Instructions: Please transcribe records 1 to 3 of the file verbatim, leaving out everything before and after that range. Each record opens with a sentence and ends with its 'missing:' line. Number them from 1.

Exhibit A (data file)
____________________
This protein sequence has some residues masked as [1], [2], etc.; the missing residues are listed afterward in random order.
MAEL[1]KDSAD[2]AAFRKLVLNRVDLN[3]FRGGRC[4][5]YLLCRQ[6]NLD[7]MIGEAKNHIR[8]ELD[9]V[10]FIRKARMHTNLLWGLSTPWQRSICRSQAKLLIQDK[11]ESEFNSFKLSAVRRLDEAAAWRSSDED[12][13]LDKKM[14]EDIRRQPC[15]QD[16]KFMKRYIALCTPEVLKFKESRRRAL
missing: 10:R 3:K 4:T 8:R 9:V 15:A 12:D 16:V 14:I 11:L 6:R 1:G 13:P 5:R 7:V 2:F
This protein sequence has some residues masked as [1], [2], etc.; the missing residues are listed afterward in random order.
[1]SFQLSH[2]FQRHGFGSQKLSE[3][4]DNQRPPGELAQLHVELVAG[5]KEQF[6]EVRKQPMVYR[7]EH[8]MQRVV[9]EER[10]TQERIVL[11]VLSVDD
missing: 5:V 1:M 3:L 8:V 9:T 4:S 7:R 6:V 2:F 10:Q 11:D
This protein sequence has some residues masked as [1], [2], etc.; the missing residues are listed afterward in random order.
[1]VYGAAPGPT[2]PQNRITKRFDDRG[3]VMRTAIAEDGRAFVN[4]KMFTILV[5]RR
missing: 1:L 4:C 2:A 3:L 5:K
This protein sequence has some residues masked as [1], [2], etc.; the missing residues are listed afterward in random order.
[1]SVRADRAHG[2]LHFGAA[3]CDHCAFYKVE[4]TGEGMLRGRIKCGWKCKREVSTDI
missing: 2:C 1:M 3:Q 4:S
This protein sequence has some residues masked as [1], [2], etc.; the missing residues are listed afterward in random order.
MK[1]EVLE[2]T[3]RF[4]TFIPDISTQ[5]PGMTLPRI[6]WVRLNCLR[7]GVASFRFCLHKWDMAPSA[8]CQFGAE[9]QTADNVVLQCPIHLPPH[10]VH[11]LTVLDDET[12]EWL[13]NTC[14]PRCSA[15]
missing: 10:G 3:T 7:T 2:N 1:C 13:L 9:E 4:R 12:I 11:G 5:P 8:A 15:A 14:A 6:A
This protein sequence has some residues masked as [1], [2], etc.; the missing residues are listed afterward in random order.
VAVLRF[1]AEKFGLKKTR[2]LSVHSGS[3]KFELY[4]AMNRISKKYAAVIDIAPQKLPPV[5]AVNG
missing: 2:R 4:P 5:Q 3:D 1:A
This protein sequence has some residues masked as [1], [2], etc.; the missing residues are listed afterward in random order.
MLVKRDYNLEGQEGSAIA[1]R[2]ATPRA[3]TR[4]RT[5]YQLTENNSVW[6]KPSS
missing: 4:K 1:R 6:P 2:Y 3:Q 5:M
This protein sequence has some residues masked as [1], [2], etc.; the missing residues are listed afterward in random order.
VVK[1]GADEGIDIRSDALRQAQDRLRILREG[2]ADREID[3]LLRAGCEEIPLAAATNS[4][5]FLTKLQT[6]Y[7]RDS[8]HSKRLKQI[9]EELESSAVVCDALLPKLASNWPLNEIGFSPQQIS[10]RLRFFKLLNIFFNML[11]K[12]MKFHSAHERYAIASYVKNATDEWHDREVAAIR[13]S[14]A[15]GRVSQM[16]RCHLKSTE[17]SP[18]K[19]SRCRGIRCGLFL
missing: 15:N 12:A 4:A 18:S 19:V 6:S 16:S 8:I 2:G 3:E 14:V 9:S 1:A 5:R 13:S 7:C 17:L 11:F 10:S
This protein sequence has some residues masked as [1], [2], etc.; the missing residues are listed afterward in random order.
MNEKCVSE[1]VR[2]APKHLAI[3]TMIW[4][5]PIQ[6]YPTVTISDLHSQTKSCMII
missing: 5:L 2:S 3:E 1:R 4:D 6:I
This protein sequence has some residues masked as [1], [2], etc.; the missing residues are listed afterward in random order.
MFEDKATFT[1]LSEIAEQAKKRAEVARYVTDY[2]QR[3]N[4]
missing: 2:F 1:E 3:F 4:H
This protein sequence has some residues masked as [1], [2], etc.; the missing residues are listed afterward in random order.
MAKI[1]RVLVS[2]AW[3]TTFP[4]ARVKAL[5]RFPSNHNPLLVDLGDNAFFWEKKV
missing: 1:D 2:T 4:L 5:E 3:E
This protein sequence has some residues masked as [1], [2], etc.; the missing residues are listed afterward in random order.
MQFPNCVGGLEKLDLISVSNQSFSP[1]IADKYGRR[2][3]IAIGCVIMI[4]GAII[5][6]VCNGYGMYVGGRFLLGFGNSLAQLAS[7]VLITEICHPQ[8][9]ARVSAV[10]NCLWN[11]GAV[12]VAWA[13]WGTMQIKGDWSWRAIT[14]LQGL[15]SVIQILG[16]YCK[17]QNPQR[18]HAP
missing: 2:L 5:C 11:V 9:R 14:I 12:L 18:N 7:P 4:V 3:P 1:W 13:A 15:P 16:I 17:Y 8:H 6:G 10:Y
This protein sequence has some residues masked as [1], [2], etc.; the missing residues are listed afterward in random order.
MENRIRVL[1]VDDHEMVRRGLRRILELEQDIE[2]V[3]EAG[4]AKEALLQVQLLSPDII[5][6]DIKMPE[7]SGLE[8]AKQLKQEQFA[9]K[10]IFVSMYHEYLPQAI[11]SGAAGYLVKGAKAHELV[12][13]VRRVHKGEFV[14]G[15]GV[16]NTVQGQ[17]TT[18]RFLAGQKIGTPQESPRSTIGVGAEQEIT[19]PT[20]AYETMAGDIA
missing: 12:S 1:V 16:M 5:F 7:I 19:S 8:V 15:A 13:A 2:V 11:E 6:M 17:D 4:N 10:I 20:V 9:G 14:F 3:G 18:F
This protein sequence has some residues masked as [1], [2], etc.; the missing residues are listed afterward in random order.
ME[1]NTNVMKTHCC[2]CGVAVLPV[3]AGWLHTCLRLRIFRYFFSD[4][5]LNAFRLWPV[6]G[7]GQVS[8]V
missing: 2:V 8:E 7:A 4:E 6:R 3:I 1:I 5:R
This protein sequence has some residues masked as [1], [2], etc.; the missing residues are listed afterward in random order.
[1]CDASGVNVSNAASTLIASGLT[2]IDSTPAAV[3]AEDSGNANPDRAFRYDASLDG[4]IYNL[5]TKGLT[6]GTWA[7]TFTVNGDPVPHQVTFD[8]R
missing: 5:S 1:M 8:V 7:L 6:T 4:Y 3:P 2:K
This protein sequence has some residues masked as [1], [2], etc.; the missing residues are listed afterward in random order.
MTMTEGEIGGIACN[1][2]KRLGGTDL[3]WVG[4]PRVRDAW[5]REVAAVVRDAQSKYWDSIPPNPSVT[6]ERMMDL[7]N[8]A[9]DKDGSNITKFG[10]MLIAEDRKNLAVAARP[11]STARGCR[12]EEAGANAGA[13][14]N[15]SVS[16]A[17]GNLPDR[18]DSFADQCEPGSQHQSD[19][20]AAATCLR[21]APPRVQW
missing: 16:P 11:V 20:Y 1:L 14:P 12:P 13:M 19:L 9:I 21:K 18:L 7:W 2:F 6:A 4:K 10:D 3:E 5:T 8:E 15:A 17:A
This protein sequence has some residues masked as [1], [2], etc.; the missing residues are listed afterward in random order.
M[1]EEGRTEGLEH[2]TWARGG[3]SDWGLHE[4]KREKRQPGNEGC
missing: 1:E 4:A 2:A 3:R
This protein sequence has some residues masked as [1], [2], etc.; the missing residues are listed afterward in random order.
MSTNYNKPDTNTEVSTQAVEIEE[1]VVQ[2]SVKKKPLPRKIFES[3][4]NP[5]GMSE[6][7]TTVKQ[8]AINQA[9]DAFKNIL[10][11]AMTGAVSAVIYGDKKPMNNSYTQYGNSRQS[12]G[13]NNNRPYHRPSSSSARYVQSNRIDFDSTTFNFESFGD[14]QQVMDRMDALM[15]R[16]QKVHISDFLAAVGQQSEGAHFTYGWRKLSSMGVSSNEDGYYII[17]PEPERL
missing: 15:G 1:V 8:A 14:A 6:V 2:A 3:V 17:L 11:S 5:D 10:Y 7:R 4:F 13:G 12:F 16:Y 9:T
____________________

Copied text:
This protein sequence has some residues masked as [1], [2], etc.; the missing residues are listed afterward in random order.
MAEL[1]KDSAD[2]AAFRKLVLNRVDLN[3]FRGGRC[4][5]YLLCRQ[6]NLD[7]MIGEAKNHIR[8]ELD[9]V[10]FIRKARMHTNLLWGLSTPWQRSICRSQAKLLIQDK[11]ESEFNSFKLSAVRRLDEAAAWRSSDED[12][13]LDKKM[14]EDIRRQPC[15]QD[16]KFMKRYIALCTPEVLKFKESRRRAL
missing: 10:R 3:K 4:T 8:R 9:V 15:A 12:D 16:V 14:I 11:L 6:R 1:G 13:P 5:R 7:V 2:F
This protein sequence has some residues masked as [1], [2], etc.; the missing residues are listed afterward in random order.
[1]SFQLSH[2]FQRHGFGSQKLSE[3][4]DNQRPPGELAQLHVELVAG[5]KEQF[6]EVRKQPMVYR[7]EH[8]MQRVV[9]EER[10]TQERIVL[11]VLSVDD
missing: 5:V 1:M 3:L 8:V 9:T 4:S 7:R 6:V 2:F 10:Q 11:D
This protein sequence has some residues masked as [1], [2], etc.; the missing residues are listed afterward in random order.
[1]VYGAAPGPT[2]PQNRITKRFDDRG[3]VMRTAIAEDGRAFVN[4]KMFTILV[5]RR
missing: 1:L 4:C 2:A 3:L 5:K